Material origin considers how the origin of a material influences its further need for processing and use and how traceable this is in the appearance of the material. Many materials of both organic and inorganic origin are sourced directly from nature, such as cork harvested from cork oak trees and granite mined from quarries.
Although all materials in some way derive from nature, natural materials are generally subjected to less treatment and processing than man-made materials. Furthermore, familiarity with a material’s origin can enhance emotional connection to an object.
- Organic natural materials can undergo fading, yellowing, or embrittlement in response to prolonged exposure to light and heat.
- To grow, harvest and extract natural materials in a way whereby the ecological systems they exist within are sustained.
- Ana Mestre’s focus on designing living objects in the Portuguese Corque Design project.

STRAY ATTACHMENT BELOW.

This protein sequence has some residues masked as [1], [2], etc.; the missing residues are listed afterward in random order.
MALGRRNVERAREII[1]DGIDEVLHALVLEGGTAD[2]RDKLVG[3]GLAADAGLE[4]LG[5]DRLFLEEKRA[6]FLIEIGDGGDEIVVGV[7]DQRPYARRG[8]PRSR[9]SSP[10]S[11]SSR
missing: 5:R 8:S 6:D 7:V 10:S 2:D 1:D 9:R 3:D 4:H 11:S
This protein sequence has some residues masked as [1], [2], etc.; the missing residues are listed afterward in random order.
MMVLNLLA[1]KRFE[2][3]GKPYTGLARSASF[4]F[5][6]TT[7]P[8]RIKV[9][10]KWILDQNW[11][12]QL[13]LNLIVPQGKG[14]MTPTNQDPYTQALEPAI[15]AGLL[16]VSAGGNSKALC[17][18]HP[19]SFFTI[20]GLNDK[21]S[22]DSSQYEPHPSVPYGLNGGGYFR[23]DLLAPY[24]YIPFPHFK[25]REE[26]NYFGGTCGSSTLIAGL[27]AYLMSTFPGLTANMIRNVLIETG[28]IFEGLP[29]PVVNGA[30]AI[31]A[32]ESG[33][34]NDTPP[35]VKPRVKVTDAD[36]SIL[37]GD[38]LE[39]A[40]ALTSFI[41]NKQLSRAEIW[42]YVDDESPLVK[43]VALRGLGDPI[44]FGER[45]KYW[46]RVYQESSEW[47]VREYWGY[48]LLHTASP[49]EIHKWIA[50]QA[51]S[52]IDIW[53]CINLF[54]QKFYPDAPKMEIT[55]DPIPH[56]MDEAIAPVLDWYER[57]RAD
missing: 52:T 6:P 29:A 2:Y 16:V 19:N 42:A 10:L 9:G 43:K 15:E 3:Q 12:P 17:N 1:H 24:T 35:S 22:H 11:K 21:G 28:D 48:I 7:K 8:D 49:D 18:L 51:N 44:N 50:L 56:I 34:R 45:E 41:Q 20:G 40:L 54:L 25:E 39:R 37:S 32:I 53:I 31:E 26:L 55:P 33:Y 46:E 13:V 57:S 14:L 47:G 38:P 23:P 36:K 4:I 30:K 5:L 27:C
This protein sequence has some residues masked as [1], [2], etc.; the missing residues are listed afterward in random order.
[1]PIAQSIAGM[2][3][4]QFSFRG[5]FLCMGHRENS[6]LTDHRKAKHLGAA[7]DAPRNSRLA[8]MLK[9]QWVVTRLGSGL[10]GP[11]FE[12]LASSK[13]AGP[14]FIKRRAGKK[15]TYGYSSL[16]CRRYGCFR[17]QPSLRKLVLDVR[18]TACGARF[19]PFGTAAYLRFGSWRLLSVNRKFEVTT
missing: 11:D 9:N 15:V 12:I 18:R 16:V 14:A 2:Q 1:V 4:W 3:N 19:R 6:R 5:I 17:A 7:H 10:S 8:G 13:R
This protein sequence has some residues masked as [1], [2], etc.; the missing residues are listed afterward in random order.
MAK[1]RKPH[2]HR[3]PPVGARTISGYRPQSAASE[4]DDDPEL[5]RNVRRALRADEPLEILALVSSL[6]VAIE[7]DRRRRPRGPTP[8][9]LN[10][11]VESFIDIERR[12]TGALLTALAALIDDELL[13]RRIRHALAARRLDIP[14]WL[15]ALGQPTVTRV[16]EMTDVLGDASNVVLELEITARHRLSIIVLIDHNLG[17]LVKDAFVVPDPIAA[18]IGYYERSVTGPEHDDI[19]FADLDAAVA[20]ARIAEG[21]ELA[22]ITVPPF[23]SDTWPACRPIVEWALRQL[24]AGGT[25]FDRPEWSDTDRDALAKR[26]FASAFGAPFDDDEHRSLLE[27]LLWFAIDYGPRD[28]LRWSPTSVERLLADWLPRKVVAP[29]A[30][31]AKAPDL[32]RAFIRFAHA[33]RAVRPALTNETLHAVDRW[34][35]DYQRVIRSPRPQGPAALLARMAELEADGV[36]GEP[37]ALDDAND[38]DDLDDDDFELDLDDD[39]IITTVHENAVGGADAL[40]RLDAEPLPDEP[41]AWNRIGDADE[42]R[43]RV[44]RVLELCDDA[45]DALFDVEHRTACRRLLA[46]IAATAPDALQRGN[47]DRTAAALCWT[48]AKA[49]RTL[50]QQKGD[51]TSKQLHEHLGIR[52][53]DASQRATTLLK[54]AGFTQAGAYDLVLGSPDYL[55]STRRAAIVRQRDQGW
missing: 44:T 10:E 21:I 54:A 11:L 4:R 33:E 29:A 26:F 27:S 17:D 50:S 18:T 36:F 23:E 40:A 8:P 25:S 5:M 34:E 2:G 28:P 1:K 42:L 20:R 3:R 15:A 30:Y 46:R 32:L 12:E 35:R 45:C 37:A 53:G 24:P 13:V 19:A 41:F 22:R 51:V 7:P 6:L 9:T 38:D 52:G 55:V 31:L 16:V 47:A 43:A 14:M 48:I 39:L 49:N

- Hemp Bio Leather is a by-product from the hemp, food and agriculture industry in Denmark.
- Fibreshed is an organisation that explores localising the entire growing, making and dyeing process of a garment/textile.
DeMouthe (2006). Natural Materials: Sources, Properties, and Uses. Architectural Press.
Lefteri (2014). Section 1:Grown and Section 3: Mined in: Materials in Design. Laurence King Publishers, pp. 14-95, 160-241.
Mestre (2014). Cork Design: A Design Action Intervention Approach Towards Sustainable Product Innovation (PhD dissertation). Delft University of Technology.